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The price of a barrel of Brent crude oil won’t fall below $60, according to analysts interviewed by Tass on Wednesday.
Those analysts pin the recent price drop not on the OPEC+ decision to ramp up production quotas, but rather on the mounting fears that a rise in Covid-19 cases—particularly the Delta variant—will stall an economic recovery and hence oil demand.
The price of Brent crude oil fell sharply on Monday, just a day after the OPEC+ meeting agreed to add 400,000 barrels of oil per day back into the market as of August, and every month thereafter until the entire production agreement for the group has been unwound.
Brent slid more than 7% on Monday, but has since rebounded. On Wednesday, despite the EIA’s and API’s unfavorable inventory report that showed a surprise building crude oil stocks in the United States, the price of Brent crude rose more than 4% to $72.24 per barrel.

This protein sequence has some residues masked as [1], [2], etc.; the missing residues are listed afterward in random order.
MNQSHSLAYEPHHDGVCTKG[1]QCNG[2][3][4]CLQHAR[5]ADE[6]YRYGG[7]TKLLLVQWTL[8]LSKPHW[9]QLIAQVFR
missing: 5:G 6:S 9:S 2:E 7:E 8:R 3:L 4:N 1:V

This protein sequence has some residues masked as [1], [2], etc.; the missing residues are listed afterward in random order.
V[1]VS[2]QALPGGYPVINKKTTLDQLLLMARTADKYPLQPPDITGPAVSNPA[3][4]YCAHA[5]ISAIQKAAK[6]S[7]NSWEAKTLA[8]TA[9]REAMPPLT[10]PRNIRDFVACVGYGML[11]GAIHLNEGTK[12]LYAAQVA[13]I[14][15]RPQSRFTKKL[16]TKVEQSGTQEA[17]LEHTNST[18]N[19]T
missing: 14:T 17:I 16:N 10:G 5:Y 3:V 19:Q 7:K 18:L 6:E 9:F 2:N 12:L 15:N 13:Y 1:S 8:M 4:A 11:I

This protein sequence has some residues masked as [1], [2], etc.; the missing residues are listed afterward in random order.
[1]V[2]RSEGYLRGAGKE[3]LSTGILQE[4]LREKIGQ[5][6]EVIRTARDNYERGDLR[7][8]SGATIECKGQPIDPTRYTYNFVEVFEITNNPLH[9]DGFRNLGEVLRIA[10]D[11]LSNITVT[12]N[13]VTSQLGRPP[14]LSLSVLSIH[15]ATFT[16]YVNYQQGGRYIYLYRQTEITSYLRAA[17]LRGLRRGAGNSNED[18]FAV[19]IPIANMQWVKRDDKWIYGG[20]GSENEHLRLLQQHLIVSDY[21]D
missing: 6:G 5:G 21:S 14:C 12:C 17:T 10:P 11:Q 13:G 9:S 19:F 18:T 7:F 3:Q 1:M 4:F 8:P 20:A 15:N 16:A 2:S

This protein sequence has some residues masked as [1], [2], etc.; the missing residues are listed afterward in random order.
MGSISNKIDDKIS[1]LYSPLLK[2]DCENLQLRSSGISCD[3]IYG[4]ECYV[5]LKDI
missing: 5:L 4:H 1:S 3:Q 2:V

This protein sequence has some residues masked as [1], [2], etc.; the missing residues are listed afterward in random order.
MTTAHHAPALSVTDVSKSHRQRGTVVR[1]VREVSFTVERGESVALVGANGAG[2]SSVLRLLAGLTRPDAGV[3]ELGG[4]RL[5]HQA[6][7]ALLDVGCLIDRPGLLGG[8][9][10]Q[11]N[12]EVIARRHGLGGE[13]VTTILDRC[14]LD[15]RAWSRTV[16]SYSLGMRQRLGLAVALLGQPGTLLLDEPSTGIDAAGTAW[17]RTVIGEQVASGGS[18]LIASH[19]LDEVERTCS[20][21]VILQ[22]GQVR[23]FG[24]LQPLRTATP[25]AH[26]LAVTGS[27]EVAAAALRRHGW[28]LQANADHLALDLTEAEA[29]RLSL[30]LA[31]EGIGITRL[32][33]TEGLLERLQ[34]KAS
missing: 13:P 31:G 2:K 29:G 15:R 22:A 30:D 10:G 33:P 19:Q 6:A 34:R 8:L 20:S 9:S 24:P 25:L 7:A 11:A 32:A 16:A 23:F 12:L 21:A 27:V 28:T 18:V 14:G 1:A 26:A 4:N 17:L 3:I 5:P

According to the analysts interviewed by Tass, Brent will hover in the $60-$70 range and will likely not fall below that threshold because additional lockdowns are unlikely despite the Delta variant.
Vasily Tanurkov, director of corporate ratings group at Arca, said that the price dropoff was due to a variety of events that came to a head on Monday.
"If you look at what basically happened on Monday in the financial markets, then almost everything collapsed: stock markets, Asian, European, almost all raw materials fell. This was more due to fears about a new wave of coronavirus: the incidence in the world is growing, and especially in Southeast Asia. Accordingly, this could lead to stagnation in global demand, including for oil," Tanurkov told Tass.
Dmitry Marinchenko, senior director of the group for natural resources and commodities of Fitch also agrees that oil will sit in the $60-$70 range, because this is the level that is “comfortable for most oil producers.”
By Julianne Geiger for Oilprice.com
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Julianne Geiger is a veteran editor, writer and researcher for Oilprice.com, and a member of the Creative Professionals Networking Group.